Red Zinfandel is as Californian as food trucks and walnuts. From the mid-19th century, this grape reigned supreme along the West Coast, until the emergence of Cabernet. These days, bar a few exceptions, the varietal gets a bad rap amongst serious wine lovers, typically for being unbalanced. We're here to defend this misunderstood and underappreciated varietal. It might not be easy to grow but when producers get it right, boy, is it sensational! Here we discuss what makes this grape such a worthwhile challenge and share with you the the one stupendous Zin to make our list so far this year.
The Zinfandel Challenge
So we know that the problem is that Zin is tricky to pull off. The vines are prolific, they thrive in the California climate, but the big issue is that these black-skinned grapes ripen unevenly. It’s not uncommon to find raisins alongside unripe berries on the same tightly packed bunch. The result is either wine that’s overripe with high alcohol and baked fruit flavors, or one that’s under-ripe, acidic and, sorry to say, boring. Finding balance in a Zinfandel is like trying to balance a chair on your chin.
This is where old vines come into their own, evening out the fruit spectrum and reaching ripeness without the alcohol levels. There are a handful of superb small wineries producing first rate Zinfandel across California, Ridge Vineyards in n northern California being one of the very best.
Monte Bello Vineyard, Ridge Vineyards, Santa Cruz (Credits: Ridge Vineyards)
The origins of this Zinfandel has had more than one historian scratching their heads--it's a story that's unfurled over many years. So before we get too much further, let's look at what we know about this intriguing grape and where it came from.
A Brief History of Zinfandel
Tracing the roots of California’s Zinfandel grape has caused quite a stir over the years. In the early 1990s, DNA profiling showed that Zinfandel was identical to Primitivo, which is grown in the heel of Italy. The discovery had people scratching their heads at how the grape could have traveled from one place to the other. Did Italian immigrants living in the U.S. take cuttings from California to Puglia?
Cue the historians.
Austria to California: A painstaking study of old catalogues and nursery records by historian Charles L. Sullivan revealed that the vine had been imported to the East Coast in the late 1820s from the Austrian imperial nursery in Vienna. It was grown under glass as table grapes in Boston, and is then thought to have been included in a shipment of vine cuttings that was sent to prospectors-turned-farmers in California in 1849. The story doesn’t end there.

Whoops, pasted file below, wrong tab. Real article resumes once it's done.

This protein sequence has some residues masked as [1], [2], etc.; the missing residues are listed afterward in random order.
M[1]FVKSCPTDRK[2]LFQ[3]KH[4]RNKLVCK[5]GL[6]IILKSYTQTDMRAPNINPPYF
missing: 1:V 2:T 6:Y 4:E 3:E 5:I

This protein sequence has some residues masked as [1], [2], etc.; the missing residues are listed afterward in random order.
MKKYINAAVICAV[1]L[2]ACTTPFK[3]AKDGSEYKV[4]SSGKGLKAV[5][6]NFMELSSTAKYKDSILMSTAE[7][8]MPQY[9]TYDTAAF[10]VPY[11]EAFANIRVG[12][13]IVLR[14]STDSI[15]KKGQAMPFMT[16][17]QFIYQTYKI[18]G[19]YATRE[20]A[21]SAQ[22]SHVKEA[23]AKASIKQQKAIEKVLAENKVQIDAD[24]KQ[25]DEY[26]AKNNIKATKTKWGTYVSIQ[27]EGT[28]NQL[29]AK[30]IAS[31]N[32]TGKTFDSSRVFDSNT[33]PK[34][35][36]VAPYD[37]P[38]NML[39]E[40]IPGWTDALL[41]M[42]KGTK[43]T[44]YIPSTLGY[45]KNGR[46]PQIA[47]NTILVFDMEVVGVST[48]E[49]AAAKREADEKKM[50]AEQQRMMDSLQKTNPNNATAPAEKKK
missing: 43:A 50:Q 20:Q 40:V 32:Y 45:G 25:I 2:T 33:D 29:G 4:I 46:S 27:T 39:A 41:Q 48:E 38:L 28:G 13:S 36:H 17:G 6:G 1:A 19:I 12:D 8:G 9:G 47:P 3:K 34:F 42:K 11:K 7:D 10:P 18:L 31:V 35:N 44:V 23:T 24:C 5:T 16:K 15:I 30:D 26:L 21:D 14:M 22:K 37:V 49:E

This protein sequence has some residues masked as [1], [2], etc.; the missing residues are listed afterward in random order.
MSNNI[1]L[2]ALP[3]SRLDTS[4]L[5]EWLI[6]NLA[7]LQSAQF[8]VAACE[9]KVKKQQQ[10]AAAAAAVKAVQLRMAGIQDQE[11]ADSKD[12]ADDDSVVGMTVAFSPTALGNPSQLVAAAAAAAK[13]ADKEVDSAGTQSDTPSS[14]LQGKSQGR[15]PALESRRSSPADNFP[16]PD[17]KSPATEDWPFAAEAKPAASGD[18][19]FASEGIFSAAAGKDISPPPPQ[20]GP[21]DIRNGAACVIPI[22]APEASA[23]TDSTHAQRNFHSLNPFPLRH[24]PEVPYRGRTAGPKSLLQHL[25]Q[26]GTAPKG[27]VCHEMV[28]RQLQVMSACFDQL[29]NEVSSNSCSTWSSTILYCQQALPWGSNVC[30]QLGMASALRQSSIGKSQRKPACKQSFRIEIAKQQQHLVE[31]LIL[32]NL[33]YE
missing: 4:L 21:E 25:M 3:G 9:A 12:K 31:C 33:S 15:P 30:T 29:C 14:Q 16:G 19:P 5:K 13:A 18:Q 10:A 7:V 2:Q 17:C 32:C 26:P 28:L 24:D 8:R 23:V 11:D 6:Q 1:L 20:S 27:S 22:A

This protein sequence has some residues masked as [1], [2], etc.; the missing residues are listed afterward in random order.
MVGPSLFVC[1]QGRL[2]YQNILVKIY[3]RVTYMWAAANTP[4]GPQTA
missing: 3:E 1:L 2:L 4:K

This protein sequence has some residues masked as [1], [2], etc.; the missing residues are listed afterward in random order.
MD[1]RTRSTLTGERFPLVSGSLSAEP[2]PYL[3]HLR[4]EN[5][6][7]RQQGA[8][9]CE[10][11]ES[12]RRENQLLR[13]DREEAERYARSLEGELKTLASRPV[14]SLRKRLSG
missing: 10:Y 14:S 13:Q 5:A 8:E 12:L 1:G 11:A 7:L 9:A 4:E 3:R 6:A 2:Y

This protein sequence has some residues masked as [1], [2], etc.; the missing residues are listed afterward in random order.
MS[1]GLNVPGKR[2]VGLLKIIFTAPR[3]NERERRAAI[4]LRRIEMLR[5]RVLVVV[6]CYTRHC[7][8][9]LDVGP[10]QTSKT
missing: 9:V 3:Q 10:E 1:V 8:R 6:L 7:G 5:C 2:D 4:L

Croatia: The final breakthrough came when it was found that Zinfandel (and by default Primitivo) was one parent of the Croatian variety, Plava Mali. Thus researchers concluded that Zinfandel had to be Croatian by origin. The search for an exact match went on. Eventually, hidden away on the island of Kaštela, near Split, they found an ancient, almost extinct called Crljenak Kaštelanski (which translates as ‘red grape of Kaštela’). It turned out to be identical to Zinfandel.
Let's get back to that delicious wine we've been hinting at. We won't deny that it takes some dedication but finding a truly great Zinfandel is getting easier, and this one has been well worth the wait.
A beautiful old-vine Zin by those master winemakers at Ridge Vineyards, Pagain Ranch, 2016 is a blend of 88% Zinfandel, 9% Petit Sirah and 3% Alicante Bouschet aged for 12 months in barrel. This vintage benefitted from winter rains and a calm spring, which provided the perfect conditions for flowering and set. Here, the concetrated fruit from the old vines blends perfectly with the softer texture of younger vines.
The result is a wine that's silky, refined and soulful. Brambles, blood orange, pomegranate and subtle hints of mint and rose petals mingle on the palate. Chalky tannins and bright acidity give way to a long, sensual finish. It's great now but will age wonderfully over the next seven to eight years.
The great news for Zin lovers and those in the know is that you can leverage the fact that Zinfandel is so often overlooked (often in favor of that big show-off Cabernet) to get your hands on a lip-smacking Zinfandel like this one for under $40.
About Ridge Vineyard Winery, Sonoma
Set in the Santa Cruz mountains, theRidge Vineyards vines were planted in 1885 by Osea Perrone, an Italian immigrant doctor, who founded Monte Bello Winery.
After being presented with opportunities to source Zinfandel from heritage vineyards in Sonoma, the winery expanded production and purchased acreage outside of Healdsburg. Following various stewardships throughout the 40s and 60s, the first Zinfandel was produced in 1964 from a small 19th century vineyard. Since then, Ridge Vineyards have become one of the grandmasters of fine Zinfandel--this one being produced at Pagani Ranch estate in Sonoma.
Zinfandel Wine & Food Pairings
In the right hands, red Zinfandel can be bright and evocative, or loaded with black cherries, molasses and figs; restrained or extroverted. Also, it’s surprisingly agile when it comes to food pairing. This varietal loves a party and is gutsy enough to roll from a humble hot dog or burger to barbequed pork. It's also a great fan of holiday season dinners. Given that it’s identical to Primitivo, Zin also does very well with the strong flavors of Southern Italian cuisine like rigatoni with aubergine, or a good moussaka, or lamb and aubergine stew.
Ridge Vineyard’s 2016 Zinfandel truly belongs in every serious wine collector’s cellar. Full of beauty and nuance, it’s a true winemaker’s wine. Don’t be surprised if it sparks a whole new love affair (you’ve been warned).